AFRICA – Helios Towers, a leading telecom tower infrastructure company saw revenue growth of 4% over the first half of the year, as the number of sites owned increased by 21%.
Over the second quarter revenue growth stood at 5%, with a 17% increase in sites and a 9% increase in tenancies.
However, cash generated from operations declined 48% over both periods, a drop of US$42.6 million from US$88.3 million in half-year 2020 to US$45.7 million in half-year 2021 – primarily driven by working “capital movements including escrow deposit payments in relation to acquisitions”.
Tenancy guidance for the established five markets remains unchanged, as does CAPEX guidance for the group.
Over the quarter, Helios closed acquisitions with Free Senegal – 1,207 sites and 1,264 tenancies – and Omantel, from which it acquired 2,890 sites for US$575 million.
Further highlights included the completion of a US$160 million capital raise through a combined primary equity placement and convertible bond tap.
In March Helios Towers took Airtel Africa’s towers across Madagascar, Malawi, Chad and Gabon, making it the largest independent telecommunications infrastructure company in each of Malawi, Chad and Gabon.
Commenting on the results, CEO Kash Pandya (pictured) told Capacity: “Not all sellers are looking for a just price. Our mobile operator partners also look for the quality of our service, our responsiveness, our ability to build quickly and take them to market very quickly. So we find sometimes we win a deal not because we are the best on the price, but our service offering was much higher.”
However, Pandya has also announced that he is to retire in April 2022, the company’s next AGM, instead of taking on the role of non-executive deputy chairman of the company.
Tom Greenwood, currently COO, has been appointed CEO-designate with immediate effect, ahead of April 2022.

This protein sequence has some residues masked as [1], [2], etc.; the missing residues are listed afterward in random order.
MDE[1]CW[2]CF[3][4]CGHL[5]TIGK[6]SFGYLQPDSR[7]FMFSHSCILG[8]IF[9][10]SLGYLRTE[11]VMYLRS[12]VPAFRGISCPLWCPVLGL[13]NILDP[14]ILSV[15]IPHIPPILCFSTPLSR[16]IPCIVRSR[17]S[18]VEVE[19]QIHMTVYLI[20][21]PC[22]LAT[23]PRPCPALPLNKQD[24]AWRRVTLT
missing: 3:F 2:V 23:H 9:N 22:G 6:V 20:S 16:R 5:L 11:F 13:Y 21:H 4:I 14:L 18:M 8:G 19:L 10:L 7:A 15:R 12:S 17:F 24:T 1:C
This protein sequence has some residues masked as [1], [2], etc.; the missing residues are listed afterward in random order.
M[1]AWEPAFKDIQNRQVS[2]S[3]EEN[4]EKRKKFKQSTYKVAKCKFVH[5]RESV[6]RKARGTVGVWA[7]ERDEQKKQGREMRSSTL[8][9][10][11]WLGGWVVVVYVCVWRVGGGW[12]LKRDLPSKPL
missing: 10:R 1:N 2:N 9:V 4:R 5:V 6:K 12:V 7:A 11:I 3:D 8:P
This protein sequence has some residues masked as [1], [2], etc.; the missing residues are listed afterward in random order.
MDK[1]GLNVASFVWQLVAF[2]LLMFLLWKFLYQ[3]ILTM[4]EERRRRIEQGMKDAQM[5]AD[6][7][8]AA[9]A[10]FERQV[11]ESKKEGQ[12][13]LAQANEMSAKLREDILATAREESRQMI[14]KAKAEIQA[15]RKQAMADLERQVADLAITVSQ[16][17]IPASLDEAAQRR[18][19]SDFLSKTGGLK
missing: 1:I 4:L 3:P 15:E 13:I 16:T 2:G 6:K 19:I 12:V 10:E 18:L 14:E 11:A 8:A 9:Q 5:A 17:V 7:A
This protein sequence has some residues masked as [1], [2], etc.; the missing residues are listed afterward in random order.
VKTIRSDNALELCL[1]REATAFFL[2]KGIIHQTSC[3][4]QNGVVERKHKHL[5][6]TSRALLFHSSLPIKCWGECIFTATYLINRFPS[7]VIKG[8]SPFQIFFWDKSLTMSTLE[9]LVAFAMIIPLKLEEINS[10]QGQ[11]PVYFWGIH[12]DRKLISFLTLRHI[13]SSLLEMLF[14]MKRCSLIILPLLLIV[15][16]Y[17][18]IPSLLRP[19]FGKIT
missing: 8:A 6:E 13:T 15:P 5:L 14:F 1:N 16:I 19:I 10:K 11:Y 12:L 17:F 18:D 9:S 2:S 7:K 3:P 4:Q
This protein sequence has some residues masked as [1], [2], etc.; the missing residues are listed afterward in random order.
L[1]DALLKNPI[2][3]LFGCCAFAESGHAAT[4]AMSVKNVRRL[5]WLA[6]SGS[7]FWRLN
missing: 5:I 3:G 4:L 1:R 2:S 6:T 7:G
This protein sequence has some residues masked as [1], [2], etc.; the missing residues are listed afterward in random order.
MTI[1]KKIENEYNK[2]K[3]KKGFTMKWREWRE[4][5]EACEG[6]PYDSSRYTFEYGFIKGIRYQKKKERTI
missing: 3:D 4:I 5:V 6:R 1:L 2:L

On this, Pandya said: “It has been an honor to lead Helios Towers over the last six years and to help shepherd it through its transformation into a public company and establishing its presence across Africa and the Middle East. We have grown a tremendous amount over my tenure and I want to thank each and every one of my colleagues for helping to make this possible. I know that there is a bright future ahead for Helios Towers and following my term as CEO I look forward to continuing to work with the Board in my role as non-executive Deputy Chairman and supporting the management team as they pursue this new chapter.”
“Our mobile operator partners also look for the quality of our service, our responsiveness, our ability to build quickly and take them to market very quickly”Kash Pandya – CEO, Helios Towers
Greenwood joined Helios in 2010 and in 2015 was appointed CFO.
In that role, he led the group’s journey from private to public, first through the issue of debt onto the public markets in 2017, and later, the group’s IPO on the London Stock Exchange in 2019.
He was appointed COO in 2020.
Commenting on his latest role, Greenwood said: “I look forward to taking over the reins as we complete and integrate the recently announced acquisitions and continue on our growth journey. Both as COO and CFO, I have had the privilege of working with a very talented and resilient team in some of the world’s most exciting growth markets. There is much more to go for in the coming years.”
Riding the second wave
Helios isn’t the only towerco seeing such levels of growth at the moment.
Leveraging the financial cycles of the mobile industry as operators increasingly step away from their passive infrastructure, Greenwood said the current environment is reminiscent of similar trends seen 2010-2015.
“The tower industry at the moment in Africa and the Middle East is at a very exciting time because what we are seeing at the moment is the second big wave of tower sales by mobile operators. The first big wave was from 2010-2015 where the industry really kicked off in the region and companies like us were established. Then there was a quiet spell for a few years while mobile operators weren’t selling their towers,” he added.
Counting “around 300,000” mobile operator-owned towers across the MEA, Greenwood said it represents around 75% of the total market.
Incidentally, according to ReportLinker data released Wednesday, globally, operator-led towercos may own 24.6% of the towers globally and independent towercos 22.2%.
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